US6122036 *Dec 7, 1998Sep 19, 2000Nikon CorporationProjection exposure apparatus and method
Referenced by
Citing PatentFiling datePublication dateApplicantTitle
US6722162 *Jan 23, 2002Apr 20, 2004Samsung Electronics Co., Ltd.Automatic quartz tube levelling device in optical fiber preform manufacturing system using modified chemical vapor deposition technique
US6853440 *Apr 4, 2003Feb 8, 2005Asml Netherlands B.V.Position correction in Y of mask object shift due to Z offset and non-perpendicular illumination
US7113256 *Feb 18, 2004Sep 26, 2006Asml Netherlands B.V.Lithographic apparatus and device manufacturing method with feed-forward focus control
US7192790 *Sep 8, 2004Mar 20, 2007Seiko Instruments Inc.Manufacturing method for a semiconductor device
US7327452 *Aug 9, 2004Feb 5, 2008Credence Systems CorporationLight beam apparatus and method for orthogonal alignment of specimen
US7335518 *Sep 8, 2004Feb 26, 2008Seiko Instruments Inc.Method for manufacturing semiconductor device
US7737419 *Jun 12, 2007Jun 15, 2010Canon Kabushiki KaishaAlignment apparatus, exposure apparatus, and device manufacturing method
US20100302526 *Nov 12, 2009Dec 2, 2010Nikon CorporationDrive control method for moving body, exposure method, robot control method, drive control apparatus, exposure apparatus and robot apparatus
US20130050672 *Oct 25, 2012Feb 28, 2013Carl Zeiss Smt GmbhApparatus for microlithographic projection exposure and apparatus for inspecting a surface of a substrate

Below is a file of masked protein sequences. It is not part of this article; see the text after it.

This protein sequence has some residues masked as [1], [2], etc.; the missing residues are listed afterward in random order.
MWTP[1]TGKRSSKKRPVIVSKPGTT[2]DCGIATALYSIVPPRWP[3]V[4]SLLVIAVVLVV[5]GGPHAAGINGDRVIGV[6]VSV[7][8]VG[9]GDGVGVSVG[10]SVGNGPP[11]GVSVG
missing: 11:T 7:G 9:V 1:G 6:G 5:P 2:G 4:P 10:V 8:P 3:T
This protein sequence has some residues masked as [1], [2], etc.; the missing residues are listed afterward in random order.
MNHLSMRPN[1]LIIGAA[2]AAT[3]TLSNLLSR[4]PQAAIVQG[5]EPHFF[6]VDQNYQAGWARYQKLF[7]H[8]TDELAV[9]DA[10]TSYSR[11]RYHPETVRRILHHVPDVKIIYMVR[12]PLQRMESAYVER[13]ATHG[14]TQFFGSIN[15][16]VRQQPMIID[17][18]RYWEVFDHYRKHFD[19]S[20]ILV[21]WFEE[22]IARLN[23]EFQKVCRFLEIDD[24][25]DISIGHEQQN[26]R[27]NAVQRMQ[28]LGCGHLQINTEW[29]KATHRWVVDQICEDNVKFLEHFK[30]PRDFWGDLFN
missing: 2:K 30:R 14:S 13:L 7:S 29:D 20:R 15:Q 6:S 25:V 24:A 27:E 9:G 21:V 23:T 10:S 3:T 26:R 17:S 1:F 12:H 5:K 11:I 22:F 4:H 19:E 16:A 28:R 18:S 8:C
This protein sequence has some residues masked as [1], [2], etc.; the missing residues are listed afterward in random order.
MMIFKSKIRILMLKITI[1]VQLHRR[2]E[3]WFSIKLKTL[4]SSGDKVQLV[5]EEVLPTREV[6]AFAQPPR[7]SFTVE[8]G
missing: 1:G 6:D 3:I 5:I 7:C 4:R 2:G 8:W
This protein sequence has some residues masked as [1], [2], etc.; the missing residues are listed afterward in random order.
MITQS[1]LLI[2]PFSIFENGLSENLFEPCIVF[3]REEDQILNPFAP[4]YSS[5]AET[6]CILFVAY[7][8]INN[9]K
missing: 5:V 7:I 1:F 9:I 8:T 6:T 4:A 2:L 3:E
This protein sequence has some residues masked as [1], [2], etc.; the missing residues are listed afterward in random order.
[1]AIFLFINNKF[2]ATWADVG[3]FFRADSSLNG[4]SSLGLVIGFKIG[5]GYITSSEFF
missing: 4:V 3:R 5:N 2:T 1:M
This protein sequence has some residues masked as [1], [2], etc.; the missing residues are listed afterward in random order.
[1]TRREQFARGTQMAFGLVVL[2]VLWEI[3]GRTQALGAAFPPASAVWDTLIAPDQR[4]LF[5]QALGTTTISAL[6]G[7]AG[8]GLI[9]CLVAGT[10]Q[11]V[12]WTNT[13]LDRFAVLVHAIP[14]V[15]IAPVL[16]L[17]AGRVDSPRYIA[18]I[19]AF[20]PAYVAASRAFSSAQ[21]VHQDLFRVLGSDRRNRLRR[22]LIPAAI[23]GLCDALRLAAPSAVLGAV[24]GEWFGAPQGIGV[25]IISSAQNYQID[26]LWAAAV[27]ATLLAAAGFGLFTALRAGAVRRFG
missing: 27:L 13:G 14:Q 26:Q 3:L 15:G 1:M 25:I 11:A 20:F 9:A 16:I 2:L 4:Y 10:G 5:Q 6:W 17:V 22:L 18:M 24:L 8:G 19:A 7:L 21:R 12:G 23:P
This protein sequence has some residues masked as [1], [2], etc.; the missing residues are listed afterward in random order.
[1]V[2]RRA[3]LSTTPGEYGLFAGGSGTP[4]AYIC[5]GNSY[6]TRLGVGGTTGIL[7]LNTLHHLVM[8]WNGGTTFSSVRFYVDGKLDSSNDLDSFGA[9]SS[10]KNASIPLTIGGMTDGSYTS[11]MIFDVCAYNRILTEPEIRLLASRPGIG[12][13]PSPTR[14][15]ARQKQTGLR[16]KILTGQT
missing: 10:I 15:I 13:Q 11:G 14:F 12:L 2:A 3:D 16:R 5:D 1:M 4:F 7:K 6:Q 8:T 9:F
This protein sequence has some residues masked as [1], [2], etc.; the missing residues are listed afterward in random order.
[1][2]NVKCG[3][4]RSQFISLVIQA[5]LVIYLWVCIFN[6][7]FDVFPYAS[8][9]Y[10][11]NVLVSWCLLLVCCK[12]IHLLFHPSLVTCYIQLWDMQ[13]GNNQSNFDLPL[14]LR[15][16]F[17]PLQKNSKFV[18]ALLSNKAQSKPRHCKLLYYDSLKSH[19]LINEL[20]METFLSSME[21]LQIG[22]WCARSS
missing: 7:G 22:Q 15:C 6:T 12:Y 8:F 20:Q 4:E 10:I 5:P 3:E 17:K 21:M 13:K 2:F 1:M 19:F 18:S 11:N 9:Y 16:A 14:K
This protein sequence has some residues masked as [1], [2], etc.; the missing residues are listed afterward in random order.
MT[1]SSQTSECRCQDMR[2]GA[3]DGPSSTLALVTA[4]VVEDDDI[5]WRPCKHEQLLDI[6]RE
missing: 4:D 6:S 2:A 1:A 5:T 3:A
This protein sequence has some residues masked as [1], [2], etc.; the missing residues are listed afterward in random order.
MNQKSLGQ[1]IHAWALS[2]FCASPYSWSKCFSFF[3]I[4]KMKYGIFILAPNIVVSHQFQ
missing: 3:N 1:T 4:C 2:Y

CN100576081CFeb 17, 2005Dec 30, 2009Asml荷兰有限公司Lithographic apparatus and device manufacturing method with feed-forward focus control
Classifications
U.S. Classification355/72
International ClassificationG03F9/00, G03F7/20
Cooperative ClassificationG03F7/70725, G03F9/7034
European ClassificationG03F9/70B6L, G03F7/70N4B
Legal Events
DateCodeEventDescription
Nov 1, 2011FPExpired due to failure to pay maintenance fee
Effective date: 20110909
Sep 9, 2011LAPSLapse for failure to pay maintenance fees
Apr 18, 2011REMIMaintenance fee reminder mailed
Feb 9, 2007FPAYFee payment
Year of fee payment: 4
Oct 25, 2005CCCertificate of correction
Oct 11, 2001ASAssignment
Owner name: NIKON CORPORATION, JAPAN
Free format text: ASSIGNMENT OF ASSIGNORS INTEREST;ASSIGNOR:UETA, TOSHIO;REEL/FRAME:012256/0206
Effective date: 20011004
Owner name: NIKON CORPORATION MARUNOUCHI 3-CHOME FUJI BUILDING
Free format text: ASSIGNMENT OF ASSIGNORS INTEREST;ASSIGNOR:UETA, TOSHIO /AR;REEL/FRAME:012256/0206